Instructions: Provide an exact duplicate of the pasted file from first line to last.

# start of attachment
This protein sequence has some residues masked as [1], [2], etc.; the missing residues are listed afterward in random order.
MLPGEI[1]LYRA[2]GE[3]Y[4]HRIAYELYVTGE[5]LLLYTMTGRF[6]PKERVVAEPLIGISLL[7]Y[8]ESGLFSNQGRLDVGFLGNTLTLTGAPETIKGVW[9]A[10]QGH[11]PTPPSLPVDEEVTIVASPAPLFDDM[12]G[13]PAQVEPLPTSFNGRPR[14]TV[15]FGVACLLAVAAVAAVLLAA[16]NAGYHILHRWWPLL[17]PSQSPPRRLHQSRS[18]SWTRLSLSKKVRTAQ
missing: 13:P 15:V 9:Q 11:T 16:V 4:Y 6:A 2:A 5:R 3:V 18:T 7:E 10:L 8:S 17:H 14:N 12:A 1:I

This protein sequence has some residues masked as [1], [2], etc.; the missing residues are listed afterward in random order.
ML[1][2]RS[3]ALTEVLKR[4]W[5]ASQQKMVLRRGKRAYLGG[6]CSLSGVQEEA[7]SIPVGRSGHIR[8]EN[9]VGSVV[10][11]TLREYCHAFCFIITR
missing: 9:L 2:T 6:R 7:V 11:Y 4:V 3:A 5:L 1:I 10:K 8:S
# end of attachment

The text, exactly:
This protein sequence has some residues masked as [1], [2], etc.; the missing residues are listed afterward in random order.
MLPGEI[1]LYRA[2]GE[3]Y[4]HRIAYELYVTGE[5]LLLYTMTGRF[6]PKERVVAEPLIGISLL[7]Y[8]ESGLFSNQGRLDVGFLGNTLTLTGAPETIKGVW[9]A[10]QGH[11]PTPPSLPVDEEVTIVASPAPLFDDM[12]G[13]PAQVEPLPTSFNGRPR[14]TV[15]FGVACLLAVAAVAAVLLAA[16]NAGYHILHRWWPLL[17]PSQSPPRRLHQSRS[18]SWTRLSLSKKVRTAQ
missing: 13:P 15:V 9:Q 11:T 16:V 4:Y 6:A 2:A 5:R 3:V 18:T 7:E 10:L 8:S 17:H 14:N 12:A 1:I

This protein sequence has some residues masked as [1], [2], etc.; the missing residues are listed afterward in random order.
ML[1][2]RS[3]ALTEVLKR[4]W[5]ASQQKMVLRRGKRAYLGG[6]CSLSGVQEEA[7]SIPVGRSGHIR[8]EN[9]VGSVV[10][11]TLREYCHAFCFIITR
missing: 9:L 2:T 6:R 7:V 11:Y 4:V 3:A 5:L 1:I 10:K 8:S